Our dog, Buzz (an apricot poodle that bears an uncanny resemblance to Rod Stewart), always attracts attention, is far more famous than we are – and prettier! Telling people I am a union member (OK, it’s SAG) has always given me a certain social gravitas among my political friends. Doing a book on Richard Wagner has made me a “distinguished visitor” at the American Academy in Berlin… not a way in which I am normally described. I have a relative – John Singleton Mosby – that brings Southerners to their knees in a show of respect when his name is mentioned, but white smoke rises when people find out Bill and I have a Monday night table at Rao’s – the impossible dream. Or, as they might say when you call for a reservation, FUGGEDABOUDIT!
Monday night at Rao’s isn’t your average Monday night somewhere else. Rao’s, in Spanish Harlem and in the same family since 1896, with only ten tables and one seating is ‘famiglia’, and as such is closed over the weekend. Monday night is its weekly re-birth and the crowd is always gleeful, festive and full of song. (Yes they sing at Rao’s … but that is another story.) Monday night regulars, besides the characters that look like the cast from Goodfellas – and sometimes are, have included Sonny Grasso (the real cop from the French Connection) sportswriter, Dick Schaap (when Dick passed away Billy Crystal asked in his eulogy who would inherit the table), Ron Perlman, Woody Allen, and Judge Eddie Torres (who wrote Carlito’s Way and Q and A). Also seen Monday nights, Sophia Loren, Senator Alphonse D’Amato, Mike Wallace, Sharon Stone, Martin Scorsese, Don Rickles, Pierce Brosnan – the list is endless.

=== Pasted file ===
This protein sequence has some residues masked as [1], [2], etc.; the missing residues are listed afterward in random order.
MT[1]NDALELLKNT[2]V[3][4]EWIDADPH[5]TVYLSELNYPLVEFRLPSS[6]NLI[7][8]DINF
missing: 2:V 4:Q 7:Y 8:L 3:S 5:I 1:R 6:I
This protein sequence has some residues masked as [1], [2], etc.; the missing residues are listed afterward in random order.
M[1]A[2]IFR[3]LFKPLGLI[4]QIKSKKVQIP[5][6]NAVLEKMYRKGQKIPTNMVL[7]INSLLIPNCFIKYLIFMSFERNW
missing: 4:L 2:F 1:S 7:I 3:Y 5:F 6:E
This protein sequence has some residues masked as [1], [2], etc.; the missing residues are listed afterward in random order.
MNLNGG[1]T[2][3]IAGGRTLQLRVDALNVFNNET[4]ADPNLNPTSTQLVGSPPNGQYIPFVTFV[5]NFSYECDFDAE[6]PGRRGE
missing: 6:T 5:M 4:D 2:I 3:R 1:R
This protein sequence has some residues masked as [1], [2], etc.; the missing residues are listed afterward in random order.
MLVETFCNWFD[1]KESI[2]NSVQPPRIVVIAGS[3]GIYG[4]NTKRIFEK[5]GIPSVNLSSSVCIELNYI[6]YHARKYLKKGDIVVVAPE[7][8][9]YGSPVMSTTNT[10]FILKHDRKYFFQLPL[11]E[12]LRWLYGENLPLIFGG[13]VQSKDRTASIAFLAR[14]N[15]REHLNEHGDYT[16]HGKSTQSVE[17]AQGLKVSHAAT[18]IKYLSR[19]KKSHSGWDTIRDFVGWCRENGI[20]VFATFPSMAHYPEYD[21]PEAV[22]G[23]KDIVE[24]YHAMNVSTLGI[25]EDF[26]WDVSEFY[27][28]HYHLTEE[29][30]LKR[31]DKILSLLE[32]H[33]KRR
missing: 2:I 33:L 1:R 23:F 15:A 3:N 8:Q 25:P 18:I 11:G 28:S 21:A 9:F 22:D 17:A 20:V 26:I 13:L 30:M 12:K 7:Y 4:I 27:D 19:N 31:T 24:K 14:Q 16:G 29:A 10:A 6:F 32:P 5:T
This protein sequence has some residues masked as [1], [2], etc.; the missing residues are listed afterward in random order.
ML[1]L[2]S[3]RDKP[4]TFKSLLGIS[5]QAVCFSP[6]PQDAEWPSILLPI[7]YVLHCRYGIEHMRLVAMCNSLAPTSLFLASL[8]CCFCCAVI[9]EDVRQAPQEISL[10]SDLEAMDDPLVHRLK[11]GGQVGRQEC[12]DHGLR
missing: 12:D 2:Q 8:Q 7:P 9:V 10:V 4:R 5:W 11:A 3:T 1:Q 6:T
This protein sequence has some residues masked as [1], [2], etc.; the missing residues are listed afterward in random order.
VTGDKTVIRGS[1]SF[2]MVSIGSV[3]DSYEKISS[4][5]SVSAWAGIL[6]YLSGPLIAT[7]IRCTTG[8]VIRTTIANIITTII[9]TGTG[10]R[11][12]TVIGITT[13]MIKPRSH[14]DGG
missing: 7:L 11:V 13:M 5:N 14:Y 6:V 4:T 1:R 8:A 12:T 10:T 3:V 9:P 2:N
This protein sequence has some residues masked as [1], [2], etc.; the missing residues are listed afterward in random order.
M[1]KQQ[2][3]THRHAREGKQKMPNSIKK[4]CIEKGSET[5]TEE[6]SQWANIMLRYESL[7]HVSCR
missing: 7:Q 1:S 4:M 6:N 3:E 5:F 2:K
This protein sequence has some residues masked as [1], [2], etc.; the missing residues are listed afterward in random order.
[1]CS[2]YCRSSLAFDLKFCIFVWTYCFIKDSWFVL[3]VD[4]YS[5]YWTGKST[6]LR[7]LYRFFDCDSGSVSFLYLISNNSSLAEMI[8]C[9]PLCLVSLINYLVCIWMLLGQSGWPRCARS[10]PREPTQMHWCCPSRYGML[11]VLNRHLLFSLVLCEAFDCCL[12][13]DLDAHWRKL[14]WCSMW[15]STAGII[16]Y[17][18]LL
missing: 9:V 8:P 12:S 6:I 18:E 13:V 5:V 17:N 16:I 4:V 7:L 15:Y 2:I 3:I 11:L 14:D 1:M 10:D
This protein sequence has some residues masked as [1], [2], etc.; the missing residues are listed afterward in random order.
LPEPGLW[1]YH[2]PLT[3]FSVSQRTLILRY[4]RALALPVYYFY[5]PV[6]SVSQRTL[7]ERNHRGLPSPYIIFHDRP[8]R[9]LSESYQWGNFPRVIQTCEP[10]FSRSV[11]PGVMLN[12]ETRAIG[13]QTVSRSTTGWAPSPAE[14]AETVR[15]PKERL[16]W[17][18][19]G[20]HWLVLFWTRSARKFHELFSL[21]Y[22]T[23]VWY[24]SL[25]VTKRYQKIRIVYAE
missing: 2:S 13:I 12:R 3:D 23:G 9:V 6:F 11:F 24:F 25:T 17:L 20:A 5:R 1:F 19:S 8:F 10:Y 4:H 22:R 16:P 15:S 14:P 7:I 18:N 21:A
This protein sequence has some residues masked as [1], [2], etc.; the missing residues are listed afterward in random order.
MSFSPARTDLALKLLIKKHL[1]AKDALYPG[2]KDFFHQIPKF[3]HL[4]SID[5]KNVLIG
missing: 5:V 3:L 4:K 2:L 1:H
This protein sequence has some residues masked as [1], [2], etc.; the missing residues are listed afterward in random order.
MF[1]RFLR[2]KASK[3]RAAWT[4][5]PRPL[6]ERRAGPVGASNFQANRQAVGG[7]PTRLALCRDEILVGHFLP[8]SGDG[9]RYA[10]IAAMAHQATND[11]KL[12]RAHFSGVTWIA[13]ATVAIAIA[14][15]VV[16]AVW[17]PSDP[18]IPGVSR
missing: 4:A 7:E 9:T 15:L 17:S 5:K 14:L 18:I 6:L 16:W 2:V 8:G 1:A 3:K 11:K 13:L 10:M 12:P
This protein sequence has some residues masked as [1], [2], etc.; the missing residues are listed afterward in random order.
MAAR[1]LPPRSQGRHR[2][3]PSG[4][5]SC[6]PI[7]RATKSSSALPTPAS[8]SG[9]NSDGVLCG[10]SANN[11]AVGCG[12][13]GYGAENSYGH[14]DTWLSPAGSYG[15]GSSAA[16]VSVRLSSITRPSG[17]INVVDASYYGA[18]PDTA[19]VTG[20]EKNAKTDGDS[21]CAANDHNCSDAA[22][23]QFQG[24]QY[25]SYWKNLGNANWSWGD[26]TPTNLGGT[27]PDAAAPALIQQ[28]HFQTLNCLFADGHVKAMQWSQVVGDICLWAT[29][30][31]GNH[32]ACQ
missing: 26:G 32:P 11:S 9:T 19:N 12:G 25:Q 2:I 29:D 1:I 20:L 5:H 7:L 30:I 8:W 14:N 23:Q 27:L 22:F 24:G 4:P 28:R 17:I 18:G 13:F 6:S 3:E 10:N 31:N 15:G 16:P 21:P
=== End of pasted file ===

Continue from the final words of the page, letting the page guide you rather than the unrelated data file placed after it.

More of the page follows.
I recently saw a new show on the Food Network called “Food Feuds”. I like it – I get it. It’s a simple premise: in towns all across the country there are passionate disagreements about “the best” – the best burger, the best fried chicken, the best barbecue ribs, the best ice cream. Disagreements of this kind can be fun, unlike political disagreements, which can be fraught with pain and suffering. On Food Feuds, chef Michael Symon heads to a town where rival food joints vie for supremacy; he listens to local fans make their case, samples the foods, and then declares a winner. But “the winner”, of course, is only that for some of the people, not all. And if Michael Symon came to LA and crowned In-N-Out Burger over Fatburger, I would think he was certifiable.